Corporate Social Responsibility
Corporate social responsibility (CSR, also called corporate responsibility, corporate citizenship, responsible business and corporate social opportunity) is a concept whereby organizations consider the interests of society by taking responsibility for the impact of their activities on customers, suppliers, employees, shareholders, communities and otherstakeholders, as well as the environment. This obligation is seen to extend beyond the statutory obligation to comply with legislation and sees organizations voluntarily taking further steps to improve the quality of life for employees and their families as well as for the local community and society at large.
The practice of CSR is subject to much debate and criticism. Proponents argue that there is a strong business case for CSR, in that corporations benefit in multiple ways by operating with a perspective broader and longer than their own immediate, short-term profits. Critics argue that CSR distracts from the fundamental economic role of businesses; others argue that it is nothing more than superficial window-dressing; still others argue that it is an attempt to preempt the role of governments as a watchdog over powerful multinational corporations.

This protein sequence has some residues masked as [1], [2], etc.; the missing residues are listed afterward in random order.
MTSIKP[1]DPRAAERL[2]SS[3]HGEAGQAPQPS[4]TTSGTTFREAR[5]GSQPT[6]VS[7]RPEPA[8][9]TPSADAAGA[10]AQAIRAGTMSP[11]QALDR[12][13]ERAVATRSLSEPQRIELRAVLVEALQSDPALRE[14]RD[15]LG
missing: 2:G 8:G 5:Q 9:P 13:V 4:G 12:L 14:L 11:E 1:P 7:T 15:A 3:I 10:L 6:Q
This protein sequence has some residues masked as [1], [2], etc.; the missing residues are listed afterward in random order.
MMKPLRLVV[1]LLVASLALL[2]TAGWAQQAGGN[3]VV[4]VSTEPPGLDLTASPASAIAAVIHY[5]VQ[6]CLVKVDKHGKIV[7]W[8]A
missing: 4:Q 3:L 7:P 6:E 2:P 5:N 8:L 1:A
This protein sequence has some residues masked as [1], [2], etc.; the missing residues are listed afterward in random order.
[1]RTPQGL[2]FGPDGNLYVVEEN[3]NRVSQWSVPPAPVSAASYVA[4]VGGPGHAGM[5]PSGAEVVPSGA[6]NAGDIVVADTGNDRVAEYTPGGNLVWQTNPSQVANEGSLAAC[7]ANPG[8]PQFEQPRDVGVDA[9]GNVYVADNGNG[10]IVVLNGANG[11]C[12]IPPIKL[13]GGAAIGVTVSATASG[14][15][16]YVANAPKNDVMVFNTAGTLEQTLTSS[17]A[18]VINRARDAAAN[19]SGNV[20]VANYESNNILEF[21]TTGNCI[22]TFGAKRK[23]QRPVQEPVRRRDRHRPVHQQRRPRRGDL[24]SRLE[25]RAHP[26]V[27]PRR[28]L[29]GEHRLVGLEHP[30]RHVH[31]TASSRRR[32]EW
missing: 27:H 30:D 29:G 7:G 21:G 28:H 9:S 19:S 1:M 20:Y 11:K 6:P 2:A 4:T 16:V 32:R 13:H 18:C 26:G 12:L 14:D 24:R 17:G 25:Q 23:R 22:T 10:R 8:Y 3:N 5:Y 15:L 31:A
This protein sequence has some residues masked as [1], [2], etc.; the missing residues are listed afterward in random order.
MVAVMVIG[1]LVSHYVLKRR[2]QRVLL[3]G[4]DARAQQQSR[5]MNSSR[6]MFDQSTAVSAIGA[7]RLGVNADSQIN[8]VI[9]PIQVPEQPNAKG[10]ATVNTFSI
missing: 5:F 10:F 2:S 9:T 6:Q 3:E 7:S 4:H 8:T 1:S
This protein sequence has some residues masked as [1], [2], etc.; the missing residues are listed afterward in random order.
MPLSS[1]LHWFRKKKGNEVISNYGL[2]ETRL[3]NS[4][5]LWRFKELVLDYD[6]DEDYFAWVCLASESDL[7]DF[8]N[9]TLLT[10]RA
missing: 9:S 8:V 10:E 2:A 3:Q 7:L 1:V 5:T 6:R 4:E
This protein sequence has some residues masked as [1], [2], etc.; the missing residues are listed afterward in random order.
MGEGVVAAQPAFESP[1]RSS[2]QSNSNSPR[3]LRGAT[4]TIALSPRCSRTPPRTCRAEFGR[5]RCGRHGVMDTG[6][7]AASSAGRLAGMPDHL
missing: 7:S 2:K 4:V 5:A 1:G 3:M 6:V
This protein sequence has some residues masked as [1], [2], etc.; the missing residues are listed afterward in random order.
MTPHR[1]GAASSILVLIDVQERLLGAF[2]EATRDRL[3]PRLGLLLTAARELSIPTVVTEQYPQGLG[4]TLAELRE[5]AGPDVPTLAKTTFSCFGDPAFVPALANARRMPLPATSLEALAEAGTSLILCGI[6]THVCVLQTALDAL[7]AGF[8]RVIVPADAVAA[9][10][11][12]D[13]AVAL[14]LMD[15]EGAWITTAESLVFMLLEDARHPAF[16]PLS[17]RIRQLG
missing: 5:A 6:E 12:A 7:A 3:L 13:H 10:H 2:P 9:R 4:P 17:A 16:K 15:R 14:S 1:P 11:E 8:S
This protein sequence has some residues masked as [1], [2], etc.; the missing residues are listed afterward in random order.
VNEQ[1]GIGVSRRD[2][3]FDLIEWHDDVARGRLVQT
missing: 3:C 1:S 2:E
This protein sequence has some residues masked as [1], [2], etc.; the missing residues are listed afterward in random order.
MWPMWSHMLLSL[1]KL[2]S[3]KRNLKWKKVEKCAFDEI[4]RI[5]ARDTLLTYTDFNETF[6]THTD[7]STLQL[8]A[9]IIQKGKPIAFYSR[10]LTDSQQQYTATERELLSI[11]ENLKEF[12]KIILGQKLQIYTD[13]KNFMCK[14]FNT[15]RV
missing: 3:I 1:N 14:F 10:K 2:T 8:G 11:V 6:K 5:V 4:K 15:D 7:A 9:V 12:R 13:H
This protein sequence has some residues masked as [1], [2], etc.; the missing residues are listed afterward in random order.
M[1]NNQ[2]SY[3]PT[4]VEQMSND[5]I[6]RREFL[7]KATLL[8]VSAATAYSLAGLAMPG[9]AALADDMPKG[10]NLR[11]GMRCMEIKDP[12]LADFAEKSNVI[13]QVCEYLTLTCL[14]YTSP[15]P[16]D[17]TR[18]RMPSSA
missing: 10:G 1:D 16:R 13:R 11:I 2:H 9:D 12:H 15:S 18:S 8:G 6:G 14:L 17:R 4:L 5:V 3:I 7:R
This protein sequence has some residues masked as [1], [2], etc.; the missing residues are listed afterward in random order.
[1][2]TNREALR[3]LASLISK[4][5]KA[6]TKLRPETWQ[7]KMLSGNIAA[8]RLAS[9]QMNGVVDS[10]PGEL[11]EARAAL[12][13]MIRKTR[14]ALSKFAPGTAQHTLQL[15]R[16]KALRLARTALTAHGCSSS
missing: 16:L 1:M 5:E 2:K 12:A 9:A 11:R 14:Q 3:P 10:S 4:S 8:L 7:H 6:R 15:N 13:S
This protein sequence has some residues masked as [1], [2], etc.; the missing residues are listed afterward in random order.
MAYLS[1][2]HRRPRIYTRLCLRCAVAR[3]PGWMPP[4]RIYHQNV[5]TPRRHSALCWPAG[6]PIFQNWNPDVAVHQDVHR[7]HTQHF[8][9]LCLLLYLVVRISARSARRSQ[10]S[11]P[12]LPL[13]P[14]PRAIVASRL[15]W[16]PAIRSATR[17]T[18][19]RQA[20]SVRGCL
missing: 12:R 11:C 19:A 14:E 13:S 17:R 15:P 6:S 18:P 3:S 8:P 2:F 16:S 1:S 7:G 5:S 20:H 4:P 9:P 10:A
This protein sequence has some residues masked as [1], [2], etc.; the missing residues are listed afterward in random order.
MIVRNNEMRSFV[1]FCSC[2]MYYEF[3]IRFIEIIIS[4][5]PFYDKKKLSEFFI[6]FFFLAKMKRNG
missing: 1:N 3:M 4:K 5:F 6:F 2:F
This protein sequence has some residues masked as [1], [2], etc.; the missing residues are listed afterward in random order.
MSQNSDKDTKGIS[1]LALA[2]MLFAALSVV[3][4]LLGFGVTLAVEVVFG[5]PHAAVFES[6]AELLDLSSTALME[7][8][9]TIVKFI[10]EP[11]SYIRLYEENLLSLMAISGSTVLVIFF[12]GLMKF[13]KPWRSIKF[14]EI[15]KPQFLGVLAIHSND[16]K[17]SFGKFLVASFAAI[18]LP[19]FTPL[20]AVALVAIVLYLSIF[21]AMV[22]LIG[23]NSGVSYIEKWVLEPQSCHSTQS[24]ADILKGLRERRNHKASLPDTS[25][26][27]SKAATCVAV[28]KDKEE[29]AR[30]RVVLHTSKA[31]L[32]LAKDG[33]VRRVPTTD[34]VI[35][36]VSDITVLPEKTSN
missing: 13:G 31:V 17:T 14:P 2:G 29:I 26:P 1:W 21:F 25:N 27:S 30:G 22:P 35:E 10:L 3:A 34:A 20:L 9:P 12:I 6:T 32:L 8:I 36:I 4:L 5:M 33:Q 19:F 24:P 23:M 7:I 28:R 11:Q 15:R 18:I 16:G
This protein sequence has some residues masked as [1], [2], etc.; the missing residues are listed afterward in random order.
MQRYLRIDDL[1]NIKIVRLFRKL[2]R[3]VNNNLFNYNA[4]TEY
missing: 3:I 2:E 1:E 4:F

Corporate social responsibility
The business benefits of corporate social responsibility
Corporate social responsibility (CSR) isn't just about doing the right thing. It also offers direct business benefits.
Building a reputation as a responsible business sets you apart. Many consumers prefer to buy from ethical businesses. Companies often favour suppliers who demonstrate responsible policies as this helps them to minimise the risk of any damage to their own reputations.
Some customers don't just prefer to deal with responsible companies, but insist on it. For example, sales of "environmentally friendly" products continue to grow - and these products often sell at a premium price. Ben & Jerry's ice cream became as...